Blepharitis

The doctor has diagnosed blepharitis.  This is a very common inflammation involving the eyelashes and eyelids.  For some patients the inflammation is caused by a low grade infection in the eyelash follicles, while in others it is caused by a malfunction of the oil secreting glands of the eyelids.  The symptoms of blepharitis typically result from disruption of the normal balanced tear film.  There may be burning and stinging, or blurring of vision that comes and goes and seems to sometimes be affected by blinking.  Often this seems to be more of a problem in the morning.  Some patients wake up with lots of “sleep” in their eyes, mattering, or the lids stuck together.  Some patients have reddened eyelid rims.  Treatment is based on the underlying problem and its severity.  Many patients have mild blepharitis that is not causing any symptoms and they do fine with no treatment.  Others have some symptoms that may come and go, and simply using lid scrubs in the morning is all that is needed.  For patients that have a greater problem it may be necessary to use antibiotic eye drops or ointments.  For severe cases, especially with associated styes, antibiotics by mouth may be the preferred treatment.

In your case the doctor recommends:

Lid Scrubs: Use a warm, moist washcloth.  Try to have the washcloth as warm as you can stand.  Close the eyes and gently work along the lashes with a rubbing motion from the nose side going outwards.  This should be done every morning. Some patients prefer commercially prepared eye scrub pads and these are fine as a substitute for the washcloth. They are available without a prescription at any drugstore.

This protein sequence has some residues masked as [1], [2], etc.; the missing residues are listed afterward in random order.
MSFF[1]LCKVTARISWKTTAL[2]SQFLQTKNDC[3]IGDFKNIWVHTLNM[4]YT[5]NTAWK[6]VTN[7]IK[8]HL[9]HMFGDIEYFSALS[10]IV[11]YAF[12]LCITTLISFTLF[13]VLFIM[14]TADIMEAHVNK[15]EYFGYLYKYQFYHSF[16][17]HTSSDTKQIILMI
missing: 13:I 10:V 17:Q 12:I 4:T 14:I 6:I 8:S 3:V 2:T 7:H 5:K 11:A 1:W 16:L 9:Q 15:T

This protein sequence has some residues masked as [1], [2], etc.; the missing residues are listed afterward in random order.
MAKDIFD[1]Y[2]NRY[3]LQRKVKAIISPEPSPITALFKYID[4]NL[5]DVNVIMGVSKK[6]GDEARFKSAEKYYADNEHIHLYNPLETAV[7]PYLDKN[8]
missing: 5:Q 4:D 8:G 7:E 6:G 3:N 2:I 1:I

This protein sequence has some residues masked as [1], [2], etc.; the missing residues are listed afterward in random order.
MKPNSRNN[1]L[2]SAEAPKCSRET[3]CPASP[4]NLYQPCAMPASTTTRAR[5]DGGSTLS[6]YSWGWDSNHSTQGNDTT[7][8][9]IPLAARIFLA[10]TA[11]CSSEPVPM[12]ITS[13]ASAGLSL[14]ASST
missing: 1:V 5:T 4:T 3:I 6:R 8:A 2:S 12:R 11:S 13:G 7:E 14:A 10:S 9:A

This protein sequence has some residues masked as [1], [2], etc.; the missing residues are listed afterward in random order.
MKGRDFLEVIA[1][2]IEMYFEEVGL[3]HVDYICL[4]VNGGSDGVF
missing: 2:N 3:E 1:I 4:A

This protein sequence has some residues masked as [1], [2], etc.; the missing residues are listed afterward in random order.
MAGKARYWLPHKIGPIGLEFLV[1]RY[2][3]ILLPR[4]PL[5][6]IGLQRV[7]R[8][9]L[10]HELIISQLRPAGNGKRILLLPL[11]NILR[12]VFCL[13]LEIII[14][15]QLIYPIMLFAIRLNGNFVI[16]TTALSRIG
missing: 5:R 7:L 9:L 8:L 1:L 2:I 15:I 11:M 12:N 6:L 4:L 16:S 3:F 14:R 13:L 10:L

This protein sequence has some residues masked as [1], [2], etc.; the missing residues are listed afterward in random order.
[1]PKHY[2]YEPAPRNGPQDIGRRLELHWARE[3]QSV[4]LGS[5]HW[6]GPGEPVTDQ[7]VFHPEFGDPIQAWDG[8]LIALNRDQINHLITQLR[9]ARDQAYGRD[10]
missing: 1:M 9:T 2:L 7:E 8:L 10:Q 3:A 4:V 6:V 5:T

Antibiotic Eye drops: In some cases your doctor may have reason for using antibiotic eyedrops instead of ointments.  Typically the drops will be used for a week or two to reduce the amount of bacteria on the lids.   Drops are normally instilled while lying down with the eyes closed so the they can have maximum contact with the problem area — the eyelid and lashes.  If some of the drops get in the eye it is not a problem.  Use the drops as indicated on the instructions from the pharmacy.  Blepharitis almost always affects both eyes — even if the symptoms seem to affect one eye more.  Usually both eyes are treated.

Antibiotic Ointments: Often blepharitis can be managed with an antibiotic or antibiotic/steroid ointment applied to the closed eyelids at bedtime.  The medicine, in ointment form, stays in contact with the area to be treated throughout the night.  Sometimes it is necessary to use the ointment during the day as well, however ointments can blur the vision a bit as they are much thicker than eye drops.  As with the drops, ointments are used every night for no longer than 1-2 weeks, then replaced with just the morning lid scrubs.

Oral Antibiotics: Sometimes these are used for 1-2 weeks and occasionally doxycycline can be used on a long term basis — 2-6 mos.  Follow the directions on the medication.  The doctor will ask to make sure you do not have any allergies to any of the components.

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